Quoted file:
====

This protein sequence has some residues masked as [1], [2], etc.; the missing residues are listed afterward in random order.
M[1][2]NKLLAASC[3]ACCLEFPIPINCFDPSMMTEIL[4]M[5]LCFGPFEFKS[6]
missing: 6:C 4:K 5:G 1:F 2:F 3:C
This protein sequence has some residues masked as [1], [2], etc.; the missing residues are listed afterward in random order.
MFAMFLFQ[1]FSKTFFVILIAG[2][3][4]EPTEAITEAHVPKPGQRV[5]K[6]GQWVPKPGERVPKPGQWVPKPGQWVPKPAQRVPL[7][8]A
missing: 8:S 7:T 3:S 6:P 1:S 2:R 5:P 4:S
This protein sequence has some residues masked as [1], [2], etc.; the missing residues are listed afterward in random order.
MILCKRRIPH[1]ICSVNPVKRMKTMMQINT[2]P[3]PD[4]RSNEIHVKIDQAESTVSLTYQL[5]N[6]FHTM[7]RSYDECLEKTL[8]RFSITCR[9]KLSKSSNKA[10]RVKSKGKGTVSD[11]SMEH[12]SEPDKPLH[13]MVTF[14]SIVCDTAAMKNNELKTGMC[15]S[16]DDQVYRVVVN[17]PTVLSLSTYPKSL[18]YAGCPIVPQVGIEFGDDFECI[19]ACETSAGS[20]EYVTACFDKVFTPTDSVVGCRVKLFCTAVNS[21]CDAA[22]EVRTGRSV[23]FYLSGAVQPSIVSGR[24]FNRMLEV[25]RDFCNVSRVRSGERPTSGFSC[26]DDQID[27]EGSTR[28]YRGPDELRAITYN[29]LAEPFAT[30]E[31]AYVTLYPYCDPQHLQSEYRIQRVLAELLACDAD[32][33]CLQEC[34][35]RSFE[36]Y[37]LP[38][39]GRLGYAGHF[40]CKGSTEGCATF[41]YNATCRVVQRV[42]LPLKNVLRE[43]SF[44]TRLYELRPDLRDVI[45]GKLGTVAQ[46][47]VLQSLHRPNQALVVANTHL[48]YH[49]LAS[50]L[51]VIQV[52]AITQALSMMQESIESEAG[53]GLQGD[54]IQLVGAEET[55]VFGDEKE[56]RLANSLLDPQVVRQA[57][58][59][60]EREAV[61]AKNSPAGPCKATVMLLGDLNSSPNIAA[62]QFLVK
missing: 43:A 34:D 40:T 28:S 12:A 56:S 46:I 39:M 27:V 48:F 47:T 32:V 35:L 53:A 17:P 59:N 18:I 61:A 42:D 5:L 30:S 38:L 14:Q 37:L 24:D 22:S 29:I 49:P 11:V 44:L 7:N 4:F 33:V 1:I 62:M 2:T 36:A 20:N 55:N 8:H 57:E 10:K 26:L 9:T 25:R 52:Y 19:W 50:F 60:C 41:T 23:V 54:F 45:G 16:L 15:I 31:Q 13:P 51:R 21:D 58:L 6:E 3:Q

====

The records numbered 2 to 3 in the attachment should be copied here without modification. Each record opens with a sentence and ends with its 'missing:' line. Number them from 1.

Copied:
This protein sequence has some residues masked as [1], [2], etc.; the missing residues are listed afterward in random order.
MFAMFLFQ[1]FSKTFFVILIAG[2][3][4]EPTEAITEAHVPKPGQRV[5]K[6]GQWVPKPGERVPKPGQWVPKPGQWVPKPAQRVPL[7][8]A
missing: 8:S 7:T 3:S 6:P 1:S 2:R 5:P 4:S
This protein sequence has some residues masked as [1], [2], etc.; the missing residues are listed afterward in random order.
MILCKRRIPH[1]ICSVNPVKRMKTMMQINT[2]P[3]PD[4]RSNEIHVKIDQAESTVSLTYQL[5]N[6]FHTM[7]RSYDECLEKTL[8]RFSITCR[9]KLSKSSNKA[10]RVKSKGKGTVSD[11]SMEH[12]SEPDKPLH[13]MVTF[14]SIVCDTAAMKNNELKTGMC[15]S[16]DDQVYRVVVN[17]PTVLSLSTYPKSL[18]YAGCPIVPQVGIEFGDDFECI[19]ACETSAGS[20]EYVTACFDKVFTPTDSVVGCRVKLFCTAVNS[21]CDAA[22]EVRTGRSV[23]FYLSGAVQPSIVSGR[24]FNRMLEV[25]RDFCNVSRVRSGERPTSGFSC[26]DDQID[27]EGSTR[28]YRGPDELRAITYN[29]LAEPFAT[30]E[31]AYVTLYPYCDPQHLQSEYRIQRVLAELLACDAD[32][33]CLQEC[34][35]RSFE[36]Y[37]LP[38][39]GRLGYAGHF[40]CKGSTEGCATF[41]YNATCRVVQRV[42]LPLKNVLRE[43]SF[44]TRLYELRPDLRDVI[45]GKLGTVAQ[46][47]VLQSLHRPNQALVVANTHL[48]YH[49]LAS[50]L[51]VIQV[52]AITQALSMMQESIESEAG[53]GLQGD[54]IQLVGAEET[55]VFGDEKE[56]RLANSLLDPQVVRQA[57][58][59][60]EREAV[61]AKNSPAGPCKATVMLLGDLNSSPNIAA[62]QFLVK
missing: 43:A 34:D 40:T 28:S 12:A 56:S 46:I 39:M 27:V 48:F 47:T 32:V 35:L 53:A 17:P 59:N 18:I 61:A 42:D 5:L 30:S 38:L 14:Q 37:L 24:D 22:S 29:I 49:P 11:V 44:L 7:N 4:F 33:V 1:I 62:M 2:T 36:A 20:N 55:N 8:H 57:E 10:K 26:L 9:T 25:R 52:Y 19:W 50:F 60:C 41:T 23:V 54:F 45:G 16:L 15:I 31:Q 13:P 51:R 21:D 58:L 6:E 3:Q